respR was designed to be an end-to-end solution for analysing data and reporting analyses from any and all aquatic respirometry experiments regardless of the equipment used. Therefore, it is system-agnostic; the data need only be put into a very simple structure - numeric time against oxygen in any common units in a data.frame - to allow a full analysis to be conducted. In fact the entire package, with the exception of the final conversion step in convert_rate, treats data as unitless so non-aquatic respirometry data or any time-series data can be explored and analysed.

Generic or common importing functions.

To our knowledge, every oxygen probe system allows data to be exported in easily readable formats (e.g. .csv, .txt, .xlsx) which contain the numeric time and oxygen data respR requires. These files are best imported using generic functions after which the relevant columns can be specified when used in respR functions.

There is a wealth of information online about importing data to R. See here, here and here for just a few examples.

The following functions may help with importing your data:

  • read.csv(), read.table(), read.delim() - Generic base R import functions. Also import .txt files. The nrows and skip inputs are particularly useful for specifying how many rows to import and how many to skip at the start of the file.

  • readr - A Tidyverse package for importing tabular data.

  • fread() - In the data.table package. Also imports .txt files. Faster and more efficient than read.csv. Like read.csv, the nrows and skip inputs are particularly useful.

  • readxl - A Tidyverse package for importing Excel files.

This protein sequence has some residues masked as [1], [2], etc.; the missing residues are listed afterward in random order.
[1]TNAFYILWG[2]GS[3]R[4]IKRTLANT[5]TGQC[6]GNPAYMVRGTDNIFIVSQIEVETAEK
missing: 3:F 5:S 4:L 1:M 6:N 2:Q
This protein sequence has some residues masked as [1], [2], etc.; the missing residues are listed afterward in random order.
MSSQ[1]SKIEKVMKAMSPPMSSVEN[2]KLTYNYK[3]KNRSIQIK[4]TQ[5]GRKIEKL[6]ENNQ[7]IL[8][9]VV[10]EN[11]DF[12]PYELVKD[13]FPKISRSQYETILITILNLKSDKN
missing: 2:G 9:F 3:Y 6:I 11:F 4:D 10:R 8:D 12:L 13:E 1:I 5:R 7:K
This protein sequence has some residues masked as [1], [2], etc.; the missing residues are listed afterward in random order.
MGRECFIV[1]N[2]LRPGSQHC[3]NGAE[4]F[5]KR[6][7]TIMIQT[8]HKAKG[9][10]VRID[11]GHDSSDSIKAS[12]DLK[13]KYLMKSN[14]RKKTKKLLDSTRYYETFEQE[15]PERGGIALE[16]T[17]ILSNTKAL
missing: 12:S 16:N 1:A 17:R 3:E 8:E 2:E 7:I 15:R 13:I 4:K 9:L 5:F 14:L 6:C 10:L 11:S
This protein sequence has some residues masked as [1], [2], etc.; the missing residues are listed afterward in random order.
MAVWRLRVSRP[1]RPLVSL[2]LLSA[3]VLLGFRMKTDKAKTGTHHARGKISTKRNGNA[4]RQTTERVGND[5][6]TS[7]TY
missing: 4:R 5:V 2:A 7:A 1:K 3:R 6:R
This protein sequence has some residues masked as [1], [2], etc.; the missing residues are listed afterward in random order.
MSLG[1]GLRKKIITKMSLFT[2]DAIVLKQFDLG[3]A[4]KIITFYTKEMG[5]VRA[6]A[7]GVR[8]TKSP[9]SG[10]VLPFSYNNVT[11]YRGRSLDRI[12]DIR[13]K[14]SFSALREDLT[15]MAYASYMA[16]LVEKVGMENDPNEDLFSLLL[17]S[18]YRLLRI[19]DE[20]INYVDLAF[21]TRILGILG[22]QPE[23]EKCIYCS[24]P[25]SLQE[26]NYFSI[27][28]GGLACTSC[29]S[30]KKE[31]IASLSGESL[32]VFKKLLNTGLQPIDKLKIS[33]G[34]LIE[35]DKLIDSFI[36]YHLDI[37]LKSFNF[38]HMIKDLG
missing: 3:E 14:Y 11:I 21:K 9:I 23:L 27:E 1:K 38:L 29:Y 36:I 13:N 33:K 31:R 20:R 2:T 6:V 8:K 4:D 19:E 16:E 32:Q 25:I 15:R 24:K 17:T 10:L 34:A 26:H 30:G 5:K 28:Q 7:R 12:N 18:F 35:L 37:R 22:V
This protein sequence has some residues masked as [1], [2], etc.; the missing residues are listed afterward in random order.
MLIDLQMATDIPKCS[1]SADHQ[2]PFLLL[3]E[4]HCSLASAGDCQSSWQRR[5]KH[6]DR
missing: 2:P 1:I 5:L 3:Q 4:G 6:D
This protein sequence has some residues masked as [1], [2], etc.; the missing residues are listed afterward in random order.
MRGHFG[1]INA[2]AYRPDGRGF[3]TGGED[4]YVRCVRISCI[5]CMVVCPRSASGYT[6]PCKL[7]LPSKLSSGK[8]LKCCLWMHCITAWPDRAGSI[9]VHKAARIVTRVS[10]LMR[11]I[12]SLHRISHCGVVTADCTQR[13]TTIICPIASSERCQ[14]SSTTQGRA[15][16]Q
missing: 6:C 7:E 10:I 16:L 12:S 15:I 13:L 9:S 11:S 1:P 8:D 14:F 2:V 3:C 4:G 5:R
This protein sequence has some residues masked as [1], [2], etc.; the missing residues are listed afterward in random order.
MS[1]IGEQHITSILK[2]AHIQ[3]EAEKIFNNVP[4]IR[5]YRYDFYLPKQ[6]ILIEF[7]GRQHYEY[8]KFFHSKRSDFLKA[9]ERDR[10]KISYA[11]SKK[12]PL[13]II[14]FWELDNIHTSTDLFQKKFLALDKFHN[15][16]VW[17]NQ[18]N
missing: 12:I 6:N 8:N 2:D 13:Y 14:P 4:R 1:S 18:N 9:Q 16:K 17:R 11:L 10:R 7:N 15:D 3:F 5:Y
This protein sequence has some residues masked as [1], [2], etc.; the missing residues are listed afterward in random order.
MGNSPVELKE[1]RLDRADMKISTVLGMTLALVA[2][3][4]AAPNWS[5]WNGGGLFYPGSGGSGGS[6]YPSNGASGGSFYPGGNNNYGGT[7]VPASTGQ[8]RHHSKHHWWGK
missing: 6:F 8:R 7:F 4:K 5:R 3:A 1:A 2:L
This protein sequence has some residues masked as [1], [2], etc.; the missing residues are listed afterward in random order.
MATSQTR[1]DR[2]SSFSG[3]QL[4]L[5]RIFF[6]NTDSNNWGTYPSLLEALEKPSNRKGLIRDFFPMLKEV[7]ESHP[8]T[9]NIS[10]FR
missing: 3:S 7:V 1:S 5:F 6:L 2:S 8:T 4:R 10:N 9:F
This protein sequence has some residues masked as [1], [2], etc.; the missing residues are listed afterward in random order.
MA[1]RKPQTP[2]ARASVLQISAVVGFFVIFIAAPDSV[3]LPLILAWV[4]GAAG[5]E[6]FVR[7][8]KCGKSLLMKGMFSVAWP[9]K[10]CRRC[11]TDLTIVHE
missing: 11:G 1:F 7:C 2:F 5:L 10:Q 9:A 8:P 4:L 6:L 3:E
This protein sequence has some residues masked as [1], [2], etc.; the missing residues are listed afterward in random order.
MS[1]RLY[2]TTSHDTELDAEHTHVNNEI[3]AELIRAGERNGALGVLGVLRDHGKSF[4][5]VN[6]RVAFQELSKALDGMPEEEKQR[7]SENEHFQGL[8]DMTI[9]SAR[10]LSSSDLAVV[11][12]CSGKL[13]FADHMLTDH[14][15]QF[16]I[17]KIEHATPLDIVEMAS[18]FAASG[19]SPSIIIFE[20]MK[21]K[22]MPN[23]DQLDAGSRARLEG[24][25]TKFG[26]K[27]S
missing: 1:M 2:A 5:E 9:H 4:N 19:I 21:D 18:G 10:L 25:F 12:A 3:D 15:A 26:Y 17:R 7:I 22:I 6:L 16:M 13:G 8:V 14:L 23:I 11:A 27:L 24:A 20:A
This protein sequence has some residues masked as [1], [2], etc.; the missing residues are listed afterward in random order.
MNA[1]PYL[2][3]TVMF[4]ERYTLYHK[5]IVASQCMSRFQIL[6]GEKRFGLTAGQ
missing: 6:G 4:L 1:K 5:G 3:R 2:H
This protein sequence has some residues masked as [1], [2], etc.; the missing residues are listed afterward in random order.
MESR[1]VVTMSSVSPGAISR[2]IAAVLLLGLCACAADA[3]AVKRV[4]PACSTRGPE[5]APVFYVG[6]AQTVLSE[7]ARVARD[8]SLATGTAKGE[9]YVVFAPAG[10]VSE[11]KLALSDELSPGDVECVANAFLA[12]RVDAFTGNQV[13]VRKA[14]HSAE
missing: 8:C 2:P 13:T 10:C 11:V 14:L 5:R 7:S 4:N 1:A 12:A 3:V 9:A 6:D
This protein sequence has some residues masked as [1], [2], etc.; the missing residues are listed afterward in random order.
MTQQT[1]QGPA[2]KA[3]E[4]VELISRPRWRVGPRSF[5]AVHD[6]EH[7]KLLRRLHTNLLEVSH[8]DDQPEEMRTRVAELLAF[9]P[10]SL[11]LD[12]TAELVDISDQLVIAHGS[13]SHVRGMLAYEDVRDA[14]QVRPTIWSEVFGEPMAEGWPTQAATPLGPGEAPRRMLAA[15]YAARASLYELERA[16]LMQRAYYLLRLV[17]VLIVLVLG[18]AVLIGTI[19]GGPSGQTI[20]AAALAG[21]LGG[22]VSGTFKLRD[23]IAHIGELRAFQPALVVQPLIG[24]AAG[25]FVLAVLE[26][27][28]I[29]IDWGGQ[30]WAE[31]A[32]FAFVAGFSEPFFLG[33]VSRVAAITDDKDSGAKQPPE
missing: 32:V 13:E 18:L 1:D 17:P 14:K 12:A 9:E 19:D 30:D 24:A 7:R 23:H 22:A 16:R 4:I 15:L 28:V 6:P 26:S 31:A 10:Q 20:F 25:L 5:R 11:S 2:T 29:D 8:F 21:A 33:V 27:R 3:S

• readLines() - A powerful but crude tool that dumps the entire text content of files. Requires a lot of processing afterwards to get any useful data. A last resort option.

  • janitor::clean_names() - Handy for cleaning up column names, if you want to.

Numeric time data

respR does not work with traditional date-time data (e.g. “2023-03-12 13:46:55”). Instead the time data must be in a numeric form in seconds (by far the most commonly used), minutes, hours or days. The good news is that most export files from oxygen probes systems contain a timestamp or numeric time column already. If they do not, it is relatively easy to convert date-times to a numeric format. See vignette("format_time").


Note as of respR v2.3.0 this function has been DEPRECATED. It is still fully functional, but import_file will not be updated and will be removed in a future release. Users should move their importing data workflows to use more generic functions such as those detailed above. This gives you much more control and the ability to troubleshoot issues if a problem occurs, rather than waiting for this function to be updated.

For files currently supported, import_file() uses pattern recognition to identify the originating system of the file, imports it, formats columns and column names, and outputs a data frame that can be passed to respR functions.

To repeat: use of this function to prepare the data for use in respR is OPTIONAL and in fact NOT RECOMMENDED. It is a convenience function and mainly intended for those completely new to R. If you are even slightly experienced in R you should know how to import data and structure it to a simple dataframe of time against oxygen. It is ALWAYS better to import files yourself using generic functions. See above.

Supported systems

import_file supports several systems at present, including Firesting, Pyro, PreSens, MiniDOT, Loligo Witrox, Vernier and more. See import_file() for full list.

Checking output and next steps

If the imported data does not contain a numeric time or timestamp column, but only dates and times see vignette("format_time"). After your data is in a paired, numeric time~oxygen structure, it can be passed to inspect() to check the importing or time formatting has worked, look for common errors, and visualise the dataset. See vignette("inspecting").